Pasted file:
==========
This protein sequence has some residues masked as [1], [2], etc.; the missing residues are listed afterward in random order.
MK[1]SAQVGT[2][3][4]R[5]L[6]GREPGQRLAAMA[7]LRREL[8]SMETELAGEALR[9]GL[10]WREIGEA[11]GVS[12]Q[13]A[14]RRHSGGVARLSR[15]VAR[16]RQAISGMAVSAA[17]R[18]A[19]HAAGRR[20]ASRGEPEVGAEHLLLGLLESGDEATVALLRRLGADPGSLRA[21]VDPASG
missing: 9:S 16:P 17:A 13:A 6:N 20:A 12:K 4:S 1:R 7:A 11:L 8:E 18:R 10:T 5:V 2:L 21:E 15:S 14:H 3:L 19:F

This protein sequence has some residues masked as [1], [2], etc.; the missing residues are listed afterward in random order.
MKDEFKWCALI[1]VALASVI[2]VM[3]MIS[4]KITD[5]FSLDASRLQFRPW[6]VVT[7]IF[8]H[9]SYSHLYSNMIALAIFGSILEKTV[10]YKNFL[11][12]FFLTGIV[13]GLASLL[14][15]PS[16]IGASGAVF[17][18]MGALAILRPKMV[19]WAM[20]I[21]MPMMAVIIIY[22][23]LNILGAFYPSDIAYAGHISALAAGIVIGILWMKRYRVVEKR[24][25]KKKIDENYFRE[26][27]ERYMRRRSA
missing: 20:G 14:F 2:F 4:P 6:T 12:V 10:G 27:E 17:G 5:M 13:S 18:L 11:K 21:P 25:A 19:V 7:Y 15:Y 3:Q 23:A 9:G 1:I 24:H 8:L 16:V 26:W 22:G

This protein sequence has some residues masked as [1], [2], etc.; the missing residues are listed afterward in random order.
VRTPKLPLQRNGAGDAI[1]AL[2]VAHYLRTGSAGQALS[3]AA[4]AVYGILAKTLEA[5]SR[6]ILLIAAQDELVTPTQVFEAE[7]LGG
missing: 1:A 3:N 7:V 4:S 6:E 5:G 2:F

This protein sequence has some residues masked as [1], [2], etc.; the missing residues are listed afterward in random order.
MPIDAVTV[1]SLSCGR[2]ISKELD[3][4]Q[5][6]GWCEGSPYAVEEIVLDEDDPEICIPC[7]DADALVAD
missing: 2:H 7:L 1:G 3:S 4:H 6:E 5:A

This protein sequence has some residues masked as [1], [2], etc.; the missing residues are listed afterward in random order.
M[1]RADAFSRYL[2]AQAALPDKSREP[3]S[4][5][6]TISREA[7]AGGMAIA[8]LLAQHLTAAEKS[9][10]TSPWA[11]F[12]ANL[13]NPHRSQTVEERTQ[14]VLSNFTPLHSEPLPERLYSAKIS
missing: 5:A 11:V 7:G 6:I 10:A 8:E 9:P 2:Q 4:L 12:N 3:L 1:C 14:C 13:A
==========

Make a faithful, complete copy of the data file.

This protein sequence has some residues masked as [1], [2], etc.; the missing residues are listed afterward in random order.
MK[1]SAQVGT[2][3][4]R[5]L[6]GREPGQRLAAMA[7]LRREL[8]SMETELAGEALR[9]GL[10]WREIGEA[11]GVS[12]Q[13]A[14]RRHSGGVARLSR[15]VAR[16]RQAISGMAVSAA[17]R[18]A[19]HAAGRR[20]ASRGEPEVGAEHLLLGLLESGDEATVALLRRLGADPGSLRA[21]VDPASG
missing: 9:S 16:P 17:A 13:A 6:N 20:A 12:K 4:S 1:R 7:A 11:L 8:E 18:R 10:T 5:V 2:L 21:E 15:S 14:H 3:L 19:F

This protein sequence has some residues masked as [1], [2], etc.; the missing residues are listed afterward in random order.
MKDEFKWCALI[1]VALASVI[2]VM[3]MIS[4]KITD[5]FSLDASRLQFRPW[6]VVT[7]IF[8]H[9]SYSHLYSNMIALAIFGSILEKTV[10]YKNFL[11][12]FFLTGIV[13]GLASLL[14][15]PS[16]IGASGAVF[17][18]MGALAILRPKMV[19]WAM[20]I[21]MPMMAVIIIY[22][23]LNILGAFYPSDIAYAGHISALAAGIVIGILWMKRYRVVEKR[24][25]KKKIDENYFRE[26][27]ERYMRRRSA
missing: 20:G 14:F 2:F 4:P 6:T 12:V 10:G 27:E 17:G 5:M 13:S 18:L 11:K 21:P 25:A 19:V 7:Y 15:Y 3:Q 23:A 9:G 1:I 24:H 8:L 16:V 26:W 22:G

This protein sequence has some residues masked as [1], [2], etc.; the missing residues are listed afterward in random order.
VRTPKLPLQRNGAGDAI[1]AL[2]VAHYLRTGSAGQALS[3]AA[4]AVYGILAKTLEA[5]SR[6]ILLIAAQDELVTPTQVFEAE[7]LGG
missing: 1:A 3:N 7:V 4:S 6:E 5:G 2:F

This protein sequence has some residues masked as [1], [2], etc.; the missing residues are listed afterward in random order.
MPIDAVTV[1]SLSCGR[2]ISKELD[3][4]Q[5][6]GWCEGSPYAVEEIVLDEDDPEICIPC[7]DADALVAD
missing: 2:H 7:L 1:G 3:S 4:H 6:E 5:A

This protein sequence has some residues masked as [1], [2], etc.; the missing residues are listed afterward in random order.
M[1]RADAFSRYL[2]AQAALPDKSREP[3]S[4][5][6]TISREA[7]AGGMAIA[8]LLAQHLTAAEKS[9][10]TSPWA[11]F[12]ANL[13]NPHRSQTVEERTQ[14]VLSNFTPLHSEPLPERLYSAKIS
missing: 5:A 11:V 7:G 6:I 10:A 8:E 9:P 2:Q 4:L 12:N 3:L 1:C 14:C 13:A